One note though, F7 did not seem to work on my Powerbook. It already has a built-in assignation. It needed a modifier.

But F8 works fine!



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10.4: Make the Dictionary safer and easier to use
Authored by: xhide on Nov 09, '05 08:49:29AM

Same here, can't assign F7 directly on my ibook too, unless fn+F7.



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10.4: Make the Dictionary safer and easier to use
Authored by: sap.1 on Nov 09, '05 09:35:03AM

On PowerBooks and iBooks, some of the function keys on the built-in keyboards double as keys that control hardware functions, like screen brightness, sound volume, etc. You can choose whether the hardware controls or the software functions are default. Just go to the Keyboard & Mouse preference, select the Keyboard tab, and check the box "Use F1-F12 keys to control software features". With this box checked, the default behavior of the function keys will be whatever you program them to do (i.e. Expose, Dashboard, Dictionary, etc.). To control hardware functions like screen brightness, you will have to press the Fn key along with the function key.



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10.4: Make the Dictionary safer and easier to use
Authored by: simbalala on Nov 09, '05 08:24:24AM

The 10.4.3 update broke the Dictionary contextual menu item and the pop up menu in FireFox. It still works fine in Safari though. I'm not the only one to have noticed this. Does anyone know of a fix?



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Missing in Safari Too (Text Input Only)
Authored by: forman on Nov 09, '05 11:34:35PM

I noticed that the Dictionary contextual-menu entry vanished in the recent upgrade (MacOS 10.4.3 and Safari 2.0.2) in text area input boxes (such as the one I'm typing into now). Has anyone else seen this?

The spell check correction recommendations have also vanished from the contextual menu in Safari.



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Solved
Authored by: forman on Nov 10, '05 09:33:05AM

It turns out that the broken contextual menus in TextArea boxes in Safari 2.0.2 are due to a bug in the new plugin Saft that I have installed. It's not a problem with Safari.



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10.4: Make the Dictionary safer and easier to use
Authored by: musclemuscle on Nov 09, '05 09:53:28AM

Before reading this hint, I changed my hotkey, too. :)
At first, I also changed it to F1,F2,F3....
But because I used XKey app, so it will not work, or have to do some complicated changes.

Then, I changed to "Ctrl"+"`" <-----(the key below the Esc)
This also make one advantage.

When you looked up a word, then you want to go back to the original program.
You just have to move a little to use the "Alt+Tab" hotkey.
Then you're back to the original one.
It's really timesaving, isn't it? :)

Have fun to look up in a Dictionary!



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10.4: Make the Dictionary safer and easier to use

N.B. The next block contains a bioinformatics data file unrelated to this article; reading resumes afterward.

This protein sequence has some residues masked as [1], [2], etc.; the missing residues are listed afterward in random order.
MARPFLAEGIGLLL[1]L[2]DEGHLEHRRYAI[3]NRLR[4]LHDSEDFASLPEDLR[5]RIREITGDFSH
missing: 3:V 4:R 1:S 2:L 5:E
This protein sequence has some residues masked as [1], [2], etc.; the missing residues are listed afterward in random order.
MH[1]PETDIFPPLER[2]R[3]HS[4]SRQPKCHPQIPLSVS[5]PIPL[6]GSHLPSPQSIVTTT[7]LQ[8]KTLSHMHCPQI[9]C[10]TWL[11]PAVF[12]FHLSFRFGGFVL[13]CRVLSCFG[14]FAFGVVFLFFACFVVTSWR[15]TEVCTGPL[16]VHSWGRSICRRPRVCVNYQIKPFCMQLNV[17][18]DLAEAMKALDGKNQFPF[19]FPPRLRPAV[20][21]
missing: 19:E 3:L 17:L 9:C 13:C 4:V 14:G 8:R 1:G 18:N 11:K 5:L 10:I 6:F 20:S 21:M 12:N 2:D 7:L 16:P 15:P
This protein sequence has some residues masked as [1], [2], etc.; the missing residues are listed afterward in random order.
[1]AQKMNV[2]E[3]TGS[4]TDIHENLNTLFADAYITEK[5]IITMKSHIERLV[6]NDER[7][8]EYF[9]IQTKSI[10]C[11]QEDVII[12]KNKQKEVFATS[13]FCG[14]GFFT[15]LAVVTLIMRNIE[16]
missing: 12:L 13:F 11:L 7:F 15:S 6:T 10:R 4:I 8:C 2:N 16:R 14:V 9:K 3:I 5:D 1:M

Authored by: tracemeek on Nov 09, '05 10:14:16AM

Even nicer would be a system-wide contextual menu item (would this be a finder plugin?) to "define (selected_word)," similar to the "Search the Web for (selected_word)" we have in Firefox.



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10.4: Make the Dictionary safer and easier to use
Authored by: robg on Nov 09, '05 10:40:49AM

Ummm, it's there. At least in Cocoa apps, and certain Carbon apps, it is. Control-click the word, choose Look up in Dictionary.

-rob.



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10.4: Make the Dictionary safer and easier to use
Authored by: gidds on Nov 09, '05 03:35:16PM
Well, personally, my Dictionary and Thesaurus would be safer and easier to use if they used the same language as the rest of my system! I know many of you use the US variant of English, but I don't... [fx: grump grump grump]

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Andy/

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10.4: Make the Dictionary safer and easier to use
Authored by: Bioinformatics on Nov 10, '05 12:00:57AM

I agree and its a bit bizzare given Apple's usual good standards in international support. When I heard of Dictionary I thought "great", but on trying it just once, I've never used it since...

A lot of the British variants <em>are</em> in there somewhere, just not "up front". Either they are buried in the American equivalent's entry, or the program brings up a "did you mean" alternative with the American spelling (so its obvious aware of them).

Given there are list provided of American/British English differences (on the 'net and in any good style guide), it wouldn't have been hard for them to have done better.



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10.4: Make the Dictionary safer and easier to use
Authored by: zxspectrum on Nov 11, '05 05:50:35PM


does anyone knows how to change the window size/font/color??

Thanks,
zx



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10.4: Make the Dictionary safer and easier to use
Authored by: PanicRoom on Nov 15, '05 12:52:24AM

A great tip. Shame it doesn't work in OmniWeb.



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10.4: Make the Dictionary safer and easier to use
Authored by: solipsism on Jan 22, '06 10:03:07AM

Great hint! This has been working great for months now.